The DfE Relationships Education RSE and Health Education Guidance (2019), the Equality Act 2010 and the Public Sector Equality Duty, advice to schools (2014), as well as the Ofsted Education Inspection Framework (2019), make it clear that equality and inclusion of minority groups, including those who have minority gender identities and sexual orientations, are a legal requirement. Gladstone Primary Academy follows these legal requirements.
How gender identities and sexual orientations are discussed, included and taught at the Academy is important for the wellbeing of staff and pupils, as well as helping to reflect and prepare all children and young people for life in 21st century Britain.
Gender identities and sexual orientations are not taught in isolation, where the content is only about LGBT+ families, relationships and identities, but incorporated in wider lessons that are relevant and age-appropriate. An example of this could be learning about marriage, where it is important to include representation of heterosexual and gay marriages and the fact that, by UK law, same-sex couples are able to marry.
Issues concerning LGBT+ identities and relationships may also be explored as part of Anti-bullying lessons. It may be that a child has been bullied or put down for challenging perceived gender norms through dress, behaviour or friendships. Some children may respond to this by using homophobic, biphobic or transphobic language, regardless of the identity of the person being bullied. In this case, learning about respect, challenging stereotypes and different identities is not primarily a lesson on LGBT+ identities, but a lesson on respectful relationships and positive friendships which challenge bullying.
The DfE guidance (2019) states that, by the end of primary school, as part of Relationships Education, in the topic ‘Families and people who care for me’, there are a number of things that pupils should know:
- that families are important for children growing up because they can give love, security, and stability.
- the characteristics of healthy family life, commitment to each other, including in times of difficulty, protection and care for children and other family members, the importance of spending time together and sharing each other’s lives.
- that others’ families, either in school or in the wider world, may look different from their family, but that they should respect those differences and know that other children’s families are also characterised by love and care.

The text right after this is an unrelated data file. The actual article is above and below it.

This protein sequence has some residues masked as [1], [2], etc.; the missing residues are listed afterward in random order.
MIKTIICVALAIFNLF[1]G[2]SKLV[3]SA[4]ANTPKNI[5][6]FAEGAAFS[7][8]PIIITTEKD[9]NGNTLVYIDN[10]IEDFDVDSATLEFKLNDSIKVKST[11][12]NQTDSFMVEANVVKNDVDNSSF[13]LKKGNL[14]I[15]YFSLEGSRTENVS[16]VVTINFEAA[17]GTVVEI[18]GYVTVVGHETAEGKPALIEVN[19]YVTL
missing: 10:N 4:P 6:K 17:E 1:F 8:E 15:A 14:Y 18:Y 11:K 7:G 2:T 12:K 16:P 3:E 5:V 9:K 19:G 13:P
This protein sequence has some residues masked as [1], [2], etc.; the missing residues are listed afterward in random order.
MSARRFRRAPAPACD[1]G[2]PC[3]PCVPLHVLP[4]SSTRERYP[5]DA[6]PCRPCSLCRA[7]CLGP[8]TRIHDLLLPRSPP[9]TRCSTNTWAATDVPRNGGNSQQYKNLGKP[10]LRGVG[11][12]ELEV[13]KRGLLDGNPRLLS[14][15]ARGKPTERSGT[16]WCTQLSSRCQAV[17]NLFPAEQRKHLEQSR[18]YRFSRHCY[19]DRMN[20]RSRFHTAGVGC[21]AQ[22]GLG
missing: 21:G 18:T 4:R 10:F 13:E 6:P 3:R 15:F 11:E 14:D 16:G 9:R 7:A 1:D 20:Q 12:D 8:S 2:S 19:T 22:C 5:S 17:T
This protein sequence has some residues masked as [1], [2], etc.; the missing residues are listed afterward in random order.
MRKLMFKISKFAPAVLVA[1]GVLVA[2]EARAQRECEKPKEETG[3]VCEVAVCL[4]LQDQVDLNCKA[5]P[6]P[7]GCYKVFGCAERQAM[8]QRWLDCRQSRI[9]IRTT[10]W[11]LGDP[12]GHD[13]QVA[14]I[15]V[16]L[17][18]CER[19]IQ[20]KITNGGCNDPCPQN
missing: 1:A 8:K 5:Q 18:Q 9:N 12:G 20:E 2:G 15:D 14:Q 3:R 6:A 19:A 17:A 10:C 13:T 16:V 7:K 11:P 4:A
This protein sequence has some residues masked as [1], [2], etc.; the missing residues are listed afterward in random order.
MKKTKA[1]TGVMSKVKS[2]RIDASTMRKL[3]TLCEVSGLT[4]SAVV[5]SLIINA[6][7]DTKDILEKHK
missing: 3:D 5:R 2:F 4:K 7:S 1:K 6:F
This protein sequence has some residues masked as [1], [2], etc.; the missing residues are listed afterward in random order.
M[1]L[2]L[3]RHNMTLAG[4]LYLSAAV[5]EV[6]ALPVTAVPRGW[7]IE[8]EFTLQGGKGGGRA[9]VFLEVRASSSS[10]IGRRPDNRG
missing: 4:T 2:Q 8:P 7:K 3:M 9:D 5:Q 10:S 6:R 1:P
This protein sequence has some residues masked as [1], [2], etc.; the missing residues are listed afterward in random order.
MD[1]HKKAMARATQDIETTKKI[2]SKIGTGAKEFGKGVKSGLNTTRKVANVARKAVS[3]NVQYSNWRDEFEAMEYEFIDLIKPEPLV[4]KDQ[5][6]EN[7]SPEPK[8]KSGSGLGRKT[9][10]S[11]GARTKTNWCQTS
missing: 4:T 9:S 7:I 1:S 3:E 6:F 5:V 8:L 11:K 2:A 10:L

- that stable, caring relationships, which may be of different types, are at the heart of happy families and are important for children’s security as they grow up.
- that marriage in the UK represents a formal and legally recognised commitment of two people to each other which is intended to be lifelong.
In the topic ‘Respectful relationships’(also part of Relationships Education)pupils should know:
- the importance of respecting others, even when they are very different from them (for example, physically, in character, personality or backgrounds), or make different choices or have different preferences or beliefs
- practical steps they can take in a range of different contexts to improve or support respectful relationships
- the conventions of courtesy and manners
- the importance of self-respect and how this links to their own happiness [it is important that those pupils who may think they are LGBT+, or have LGBT+ family members, are encouraged to respect themselves and their backgrounds]
- that in school and in wider society they can expect to be treated with respect by others, and that in turn, they should show due respect to others.
- about different types of bullying (including cyberbullying,), the impact of bullying, responsibilities of bystanders (primarily reporting bullying to an adult) and how to get help
- what a stereotype is, and how stereotypes can be unfair, negative or destructive. Talking about differing families should include families that are headed by same-sex parents/carers, along with families headed by opposite-sex parents/carers, step-families, one-parent families, those being headed by grandparents, children in local authority care, children acting as carers within the family, extended families and others. Discussion of respectful relationships, self-respect, anti-bullying and stereotypes, should incorporate LGBT+ relationships and identities alongside other identities.
If you have any questions please contact the academy.